Collaborative Work-based Learning: building a sustainable approach

Irene Sheridan
Cork Institute of Technology

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Deirdre Goggin
Cork Institute of Technology

Sharon Lehane
Cork Institute of Technology

How can universities work with employers and employees in a planned tripartite arrangement to support employability and the development of knowledge skills and competence to meet not just current but also emerging workplace needs?
The New Skills Agenda for Europe (EU Commission, 2016) and the recommendation on key competences for lifelong learning (EU Council, 2018) stress the need for ongoing opportunities for reskilling and upskilling. The Digital Education Action Plan (EU Commission , 2018) points to the 90% of future roles that will require some level of Digital Skills.
The World Economic Forum (World Economic Forum, 2018) report on the future of jobs further underlines the reskilling imperative, stating that by 2022, no less than 54% of all employees will require significant re- and upskilling. The report points to the need for an agile learning mindset and the need for companies to proactively develop a lifelong learning system which recognises existing knowledge and unlocks tacit workplace knowledge while collaborating with educators to invest in human capital as a key enabler for productivity and growth. The potential for university-business collaboration in lifelong learning, among other things, is detailed in the report on the State of University-Business Cooperation in Europe (Baaken et al. 2018) and it is clear that many countries in Europe are not achieving targets for lifelong learning.
Globalisation and the increased use of digital technologies mean that workplaces, as well as broader society, are experiencing significant challenges and changes. The nature of work is evolving, and it is generally accepted that the number of people who will undertake and keep a job for life will be very few. The idea that the particular set of knowledge, skills and competence acquired while an undergraduate will be applied over the remainder of a career is long past. It is generally recognised that learning, whether formal, non-formal or informal will be attained throughout life and that this learning has value in the context of current and future workplace applications. Lifelong learning including the process of reflecting on and recognising existing knowledge, skills and competence as well as planning for, and acquiring, new knowledge is a key part of maintaining employability in a complex and dynamic workplace.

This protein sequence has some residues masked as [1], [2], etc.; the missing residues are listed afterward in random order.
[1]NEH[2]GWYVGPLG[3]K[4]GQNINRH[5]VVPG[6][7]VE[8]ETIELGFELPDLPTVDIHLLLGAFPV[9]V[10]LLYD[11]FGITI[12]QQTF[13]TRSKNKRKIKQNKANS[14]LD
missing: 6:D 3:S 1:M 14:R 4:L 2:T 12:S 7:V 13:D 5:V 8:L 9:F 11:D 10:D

This workshop will work through the practical elements involved in developing new educational opportunities for those in the workforce. Based on many years of experience with large and small organisations, a framework has been developed which encompasses joint development of recognised destination awards including recognition of prior learning and the planned acquisition of learning outcomes not just ‘at’ but ‘through’ work in supported quality assured framework.
Participants will contribute to the exploration of the barriers and challenges both inside the Higher Education Institution and in the learning workplace and the commitment of the learner, the employer and the academic champion will be explored.